IEA estimated an investment of $45 trillion globally to reduce global carbon emissions by 50% by 2050. (That would be the “easy and cheap” 50%.) Therefore, reducing global annual carbon emissions to the level at which the atmospheric CO2 concentration began to increase (1/2000th of current levels) would be somewhere north of $100 trillion.

    The Administration’s decision to “go to war” against AGW, based on “questionable intelligence” and without a “broad coalition” is mindbogglingly shortsighted.

  29. “The Administration’s decision to “go to war” against AGW, based on “questionable intelligence” and without a “broad coalition” is mindbogglingly shortsighted.”

    The only thing questionable is the lying propaganda campaign of the deniers. You are the one who is shortsighted.

    As for high taxes and big government, I suggest reading the new book “The Case for Big Government” by Jeff Madrick.
    It turns out that the era when Milton Freedman penned his economic philosophy, namely the 50s and 60s are the very thing that proves he was wrong. He was alarmed by the three recessions of the late 40s and the 50s. The economy rebounded in each case and went on to have perhaps the best growth in productivity, real wages and standard of living in our history, all while government got bigger as a result of the New Deal and Great Society programs. Taxes as percent of GDP went up while the economy thrived. The same thing happened in Europe as those countries grew taxes and social programs while enjoying unprecedented economic growth and economic mobility, productivity, real wages and standards of living.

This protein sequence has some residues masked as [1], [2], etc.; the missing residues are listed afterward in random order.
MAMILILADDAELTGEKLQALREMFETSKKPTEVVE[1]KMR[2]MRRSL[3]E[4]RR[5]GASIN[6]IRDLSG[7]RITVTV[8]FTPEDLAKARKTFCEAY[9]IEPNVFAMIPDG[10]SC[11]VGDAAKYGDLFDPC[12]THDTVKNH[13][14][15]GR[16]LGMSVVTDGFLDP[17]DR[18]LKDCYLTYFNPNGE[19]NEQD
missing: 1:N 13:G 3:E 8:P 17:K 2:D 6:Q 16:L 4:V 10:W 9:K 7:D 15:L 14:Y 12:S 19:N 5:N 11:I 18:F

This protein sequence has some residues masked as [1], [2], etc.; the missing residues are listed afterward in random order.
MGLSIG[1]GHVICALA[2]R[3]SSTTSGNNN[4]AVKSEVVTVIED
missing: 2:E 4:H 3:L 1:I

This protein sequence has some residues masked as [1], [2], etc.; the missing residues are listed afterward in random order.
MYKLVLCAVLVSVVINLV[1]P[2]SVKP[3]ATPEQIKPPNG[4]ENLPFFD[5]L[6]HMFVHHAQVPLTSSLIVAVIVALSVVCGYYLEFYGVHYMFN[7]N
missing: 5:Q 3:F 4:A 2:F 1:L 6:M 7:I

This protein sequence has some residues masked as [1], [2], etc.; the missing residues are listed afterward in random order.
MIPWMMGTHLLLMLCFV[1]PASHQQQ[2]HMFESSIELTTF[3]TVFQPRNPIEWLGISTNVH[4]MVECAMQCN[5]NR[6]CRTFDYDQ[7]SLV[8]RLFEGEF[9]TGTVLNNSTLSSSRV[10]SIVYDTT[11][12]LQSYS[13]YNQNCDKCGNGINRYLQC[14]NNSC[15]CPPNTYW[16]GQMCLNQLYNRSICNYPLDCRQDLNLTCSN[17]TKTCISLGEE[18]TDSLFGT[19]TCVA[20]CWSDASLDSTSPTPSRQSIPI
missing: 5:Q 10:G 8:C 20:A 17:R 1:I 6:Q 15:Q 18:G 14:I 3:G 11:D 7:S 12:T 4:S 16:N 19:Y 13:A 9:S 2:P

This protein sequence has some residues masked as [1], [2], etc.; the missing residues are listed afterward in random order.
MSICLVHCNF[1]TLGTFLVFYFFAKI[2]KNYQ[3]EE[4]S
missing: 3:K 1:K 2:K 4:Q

In fact, while they have larger welfare states than us, they have mostly higher real wages even while getting much more for free from the govt and paying higher taxes than in the U.S. Germans are paid 127% more than Americans in real buying power, while getting free health care and education and paying higher taxes than in the U.S.
    Not only that, but freedoms increased in America and Europe while the govt grew bigger. Civil rights etc.
    In the U.S. senior citizens went from 6 out of 10 being in poverty to 1 in 10. That’s freedom also.
    So much for the fear of totalitarianism that right wingers warn us will result from bigger social programs and govt. These are all healthy democracies. None are totalitarian or have usurped the public’s freedoms.
    Sweden is the only country where it could be argued that the welfare state became big enough to slow down productivity. They have 88% of the American productivity. England is 92% and the rest have productivity higher or equal to ours.

  30. Correction: Germans are paid 127% of American real wages.
    Not 127% more as I mistated.

  31. Ed Reid says:

    The projected future global average temperature increase is “questionable”.
    The projected future rise in sea level is “questionable”.